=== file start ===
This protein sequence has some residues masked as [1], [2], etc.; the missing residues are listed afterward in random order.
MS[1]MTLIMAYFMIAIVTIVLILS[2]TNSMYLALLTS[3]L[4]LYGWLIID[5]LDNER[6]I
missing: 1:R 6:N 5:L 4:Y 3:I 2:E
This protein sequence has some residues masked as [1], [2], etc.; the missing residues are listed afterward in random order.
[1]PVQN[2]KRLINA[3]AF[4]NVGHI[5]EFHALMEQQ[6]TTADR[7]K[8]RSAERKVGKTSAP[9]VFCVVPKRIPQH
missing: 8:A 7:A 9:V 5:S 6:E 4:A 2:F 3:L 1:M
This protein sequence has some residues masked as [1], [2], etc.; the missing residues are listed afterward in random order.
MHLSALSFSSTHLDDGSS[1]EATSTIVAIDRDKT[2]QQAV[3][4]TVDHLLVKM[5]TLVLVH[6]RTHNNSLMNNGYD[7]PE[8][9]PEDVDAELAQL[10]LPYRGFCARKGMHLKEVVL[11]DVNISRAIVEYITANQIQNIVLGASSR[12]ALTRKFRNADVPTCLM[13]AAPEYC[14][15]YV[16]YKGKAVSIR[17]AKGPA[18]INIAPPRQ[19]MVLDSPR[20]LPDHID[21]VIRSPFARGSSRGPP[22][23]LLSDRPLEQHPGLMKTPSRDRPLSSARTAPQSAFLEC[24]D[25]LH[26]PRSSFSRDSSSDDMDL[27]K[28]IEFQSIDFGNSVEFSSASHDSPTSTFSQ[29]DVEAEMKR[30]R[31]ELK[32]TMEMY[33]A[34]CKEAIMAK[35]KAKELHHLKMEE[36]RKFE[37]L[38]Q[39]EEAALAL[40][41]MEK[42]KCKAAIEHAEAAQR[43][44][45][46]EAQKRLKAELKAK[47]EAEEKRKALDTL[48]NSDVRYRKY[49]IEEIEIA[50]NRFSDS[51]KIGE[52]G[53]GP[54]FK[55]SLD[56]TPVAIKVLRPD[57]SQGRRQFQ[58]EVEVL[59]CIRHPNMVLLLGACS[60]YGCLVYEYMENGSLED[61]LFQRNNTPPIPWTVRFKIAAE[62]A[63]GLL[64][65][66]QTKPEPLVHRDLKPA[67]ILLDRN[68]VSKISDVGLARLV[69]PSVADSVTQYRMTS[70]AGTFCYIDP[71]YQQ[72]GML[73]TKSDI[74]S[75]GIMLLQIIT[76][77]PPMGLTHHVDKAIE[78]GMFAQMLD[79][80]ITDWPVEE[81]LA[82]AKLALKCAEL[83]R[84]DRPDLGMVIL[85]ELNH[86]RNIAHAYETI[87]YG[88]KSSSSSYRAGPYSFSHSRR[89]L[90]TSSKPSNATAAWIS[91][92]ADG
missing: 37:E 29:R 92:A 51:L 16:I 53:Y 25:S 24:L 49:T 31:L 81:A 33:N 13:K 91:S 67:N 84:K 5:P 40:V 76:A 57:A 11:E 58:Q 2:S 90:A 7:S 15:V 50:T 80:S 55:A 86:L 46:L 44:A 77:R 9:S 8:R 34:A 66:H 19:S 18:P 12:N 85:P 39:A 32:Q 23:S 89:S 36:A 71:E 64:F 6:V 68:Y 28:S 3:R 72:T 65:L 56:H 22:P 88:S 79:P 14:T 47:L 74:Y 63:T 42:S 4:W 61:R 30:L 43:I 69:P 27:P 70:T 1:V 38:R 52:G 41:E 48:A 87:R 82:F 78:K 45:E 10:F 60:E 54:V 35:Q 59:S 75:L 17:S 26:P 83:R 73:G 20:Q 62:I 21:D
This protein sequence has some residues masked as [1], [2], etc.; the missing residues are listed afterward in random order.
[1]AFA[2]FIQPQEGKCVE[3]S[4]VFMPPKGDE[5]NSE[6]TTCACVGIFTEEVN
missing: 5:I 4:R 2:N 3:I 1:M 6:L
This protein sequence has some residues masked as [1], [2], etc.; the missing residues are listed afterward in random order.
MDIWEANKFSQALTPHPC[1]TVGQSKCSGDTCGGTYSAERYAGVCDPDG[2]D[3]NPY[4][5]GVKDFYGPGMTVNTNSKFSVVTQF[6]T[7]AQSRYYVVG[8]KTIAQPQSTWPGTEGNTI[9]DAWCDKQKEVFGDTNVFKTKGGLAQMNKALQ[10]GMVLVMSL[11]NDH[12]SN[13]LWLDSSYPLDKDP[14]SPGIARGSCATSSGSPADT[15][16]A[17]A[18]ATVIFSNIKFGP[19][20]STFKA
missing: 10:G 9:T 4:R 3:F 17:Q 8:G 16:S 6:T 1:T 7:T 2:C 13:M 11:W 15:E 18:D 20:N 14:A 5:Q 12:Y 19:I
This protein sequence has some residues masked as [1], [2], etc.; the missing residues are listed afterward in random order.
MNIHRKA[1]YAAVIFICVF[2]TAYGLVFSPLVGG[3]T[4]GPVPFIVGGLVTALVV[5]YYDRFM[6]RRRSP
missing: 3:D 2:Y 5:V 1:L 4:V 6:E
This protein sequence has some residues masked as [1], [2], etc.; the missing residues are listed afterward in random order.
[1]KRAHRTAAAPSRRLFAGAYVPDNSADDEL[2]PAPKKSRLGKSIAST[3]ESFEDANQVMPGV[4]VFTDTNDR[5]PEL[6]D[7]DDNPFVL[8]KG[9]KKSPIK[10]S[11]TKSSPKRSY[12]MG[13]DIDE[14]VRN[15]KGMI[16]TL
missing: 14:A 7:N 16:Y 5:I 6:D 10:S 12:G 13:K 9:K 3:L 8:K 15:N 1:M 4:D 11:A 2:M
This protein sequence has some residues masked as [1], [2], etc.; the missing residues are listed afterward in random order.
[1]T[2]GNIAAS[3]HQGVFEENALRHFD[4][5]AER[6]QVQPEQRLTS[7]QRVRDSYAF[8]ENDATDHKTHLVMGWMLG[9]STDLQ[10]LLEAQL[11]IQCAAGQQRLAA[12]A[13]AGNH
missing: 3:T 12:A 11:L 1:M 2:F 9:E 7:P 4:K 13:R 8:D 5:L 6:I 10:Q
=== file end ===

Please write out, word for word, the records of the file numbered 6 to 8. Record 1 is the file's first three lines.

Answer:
This protein sequence has some residues masked as [1], [2], etc.; the missing residues are listed afterward in random order.
MNIHRKA[1]YAAVIFICVF[2]TAYGLVFSPLVGG[3]T[4]GPVPFIVGGLVTALVV[5]YYDRFM[6]RRRSP
missing: 3:D 2:Y 5:V 1:L 4:V 6:E
This protein sequence has some residues masked as [1], [2], etc.; the missing residues are listed afterward in random order.
[1]KRAHRTAAAPSRRLFAGAYVPDNSADDEL[2]PAPKKSRLGKSIAST[3]ESFEDANQVMPGV[4]VFTDTNDR[5]PEL[6]D[7]DDNPFVL[8]KG[9]KKSPIK[10]S[11]TKSSPKRSY[12]MG[13]DIDE[14]VRN[15]KGMI[16]TL
missing: 14:A 7:N 16:Y 5:I 6:D 10:S 12:G 13:K 9:K 3:L 8:K 15:N 1:M 4:D 11:A 2:M
This protein sequence has some residues masked as [1], [2], etc.; the missing residues are listed afterward in random order.
[1]T[2]GNIAAS[3]HQGVFEENALRHFD[4][5]AER[6]QVQPEQRLTS[7]QRVRDSYAF[8]ENDATDHKTHLVMGWMLG[9]STDLQ[10]LLEAQL[11]IQCAAGQQRLAA[12]A[13]AGNH
missing: 3:T 12:A 11:L 1:M 2:F 9:E 7:P 4:K 13:R 8:D 5:L 6:I 10:Q